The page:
Torreya taxifolia in Dayton, OHIO

home of Diana and Jim Spiegel



Torreya Guardians in Cleveland, Loveland (Cincinnati), and now Dayton Ohio are reporting early success with nurturing Torreya taxifolia in their forests. Florida Torreya has long been regarded as a "glacial relict" — that is, left behind at the downstream end of the Chattahoochee River system at the close of the Ice Age. It was therefore not surprising that 60 or 70 years ago, climate had already warmed well past Torreya's ability to thrive and to fend off disease agents in its small Florida refuge.
     Given the rapid additional climate change ongoing now, the tree's future looks especially bleak — unless citizens volunteer to help this member of the yew family move north. That is the role of Torreya Guardians. Citizen volunteers step up to plant sufficient numbers of seeds in their regrowth forests to provide opportunities for this species to establish reproductive groves as a slow-growing, subcanopy species beneath a largely deciduous canopy — well north of where it had been "left behind" more than 10,000 years ago.
     Considering that the "champion" Torreya tree is in a landscape planting of a cemetery south of Dayton, it seems like a sure bet that Ohio is a fine place to "rewild" this endangered tree.


VIDEO 26: Rewilding Torreya Trees, Dayton Ohio (2016-17)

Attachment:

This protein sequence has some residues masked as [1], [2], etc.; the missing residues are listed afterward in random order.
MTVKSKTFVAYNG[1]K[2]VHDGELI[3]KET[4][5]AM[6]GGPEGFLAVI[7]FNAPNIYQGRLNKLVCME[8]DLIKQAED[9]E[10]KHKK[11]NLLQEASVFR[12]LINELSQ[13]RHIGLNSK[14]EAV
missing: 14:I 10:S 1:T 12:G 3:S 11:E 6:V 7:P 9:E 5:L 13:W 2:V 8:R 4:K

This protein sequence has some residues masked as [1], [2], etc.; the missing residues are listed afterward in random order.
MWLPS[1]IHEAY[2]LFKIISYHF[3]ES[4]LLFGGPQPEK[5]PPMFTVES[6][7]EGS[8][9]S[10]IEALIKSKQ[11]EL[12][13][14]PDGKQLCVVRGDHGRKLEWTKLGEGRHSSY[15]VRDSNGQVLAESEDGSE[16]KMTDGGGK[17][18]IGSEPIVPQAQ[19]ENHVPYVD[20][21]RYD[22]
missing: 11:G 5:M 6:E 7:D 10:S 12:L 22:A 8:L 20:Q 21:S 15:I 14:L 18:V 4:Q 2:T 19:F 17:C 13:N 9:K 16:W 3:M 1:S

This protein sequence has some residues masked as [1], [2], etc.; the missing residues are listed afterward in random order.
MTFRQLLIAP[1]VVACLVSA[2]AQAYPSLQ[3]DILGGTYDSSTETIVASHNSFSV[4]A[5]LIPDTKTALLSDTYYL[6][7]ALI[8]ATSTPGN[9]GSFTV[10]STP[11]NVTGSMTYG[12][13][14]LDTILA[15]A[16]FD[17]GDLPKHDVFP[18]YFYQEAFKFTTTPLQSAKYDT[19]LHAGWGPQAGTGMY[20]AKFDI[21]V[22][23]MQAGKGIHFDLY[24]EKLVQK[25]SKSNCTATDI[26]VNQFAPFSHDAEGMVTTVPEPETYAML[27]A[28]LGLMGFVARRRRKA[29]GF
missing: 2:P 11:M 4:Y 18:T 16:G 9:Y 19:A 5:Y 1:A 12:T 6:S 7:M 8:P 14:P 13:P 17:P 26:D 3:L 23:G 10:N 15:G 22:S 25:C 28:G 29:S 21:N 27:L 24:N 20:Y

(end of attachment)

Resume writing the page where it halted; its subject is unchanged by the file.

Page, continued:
Connie Barlow video-interviews Diana Spiegel (with assistance from Jim Spiegel) during an onsite survey in the couple's east-facing forested slope alongside a creek. Recent deaths of ash trees (owing to the Emerald Ash Borer) is opening up more sunlight on the forest floor. A delight is discovery of a ginkgo seedling 8 feet away from a little Torreya; the ginkgo seed would have been consumed by a raccoon or fox, then pooped out in the Spiegel's forest: thus "naturalizing" on this continent that was its home in the distant past.

15 minutes - filmed June 2016 and November 2017; posted on youtube August 2018


  


 


       

PHOTOS BELOW: This ginkgo seedling was not planted by Diana Spiegel; it must have been "planted" by a raccoon, fox, or coyote who ate a fallen seed from a landscaped ginkgo in a nearby neighborhood and then pooped it not long before Diana planted a torreya seed about 6 feet away.

   



WWW www.TorreyaGuardians.org

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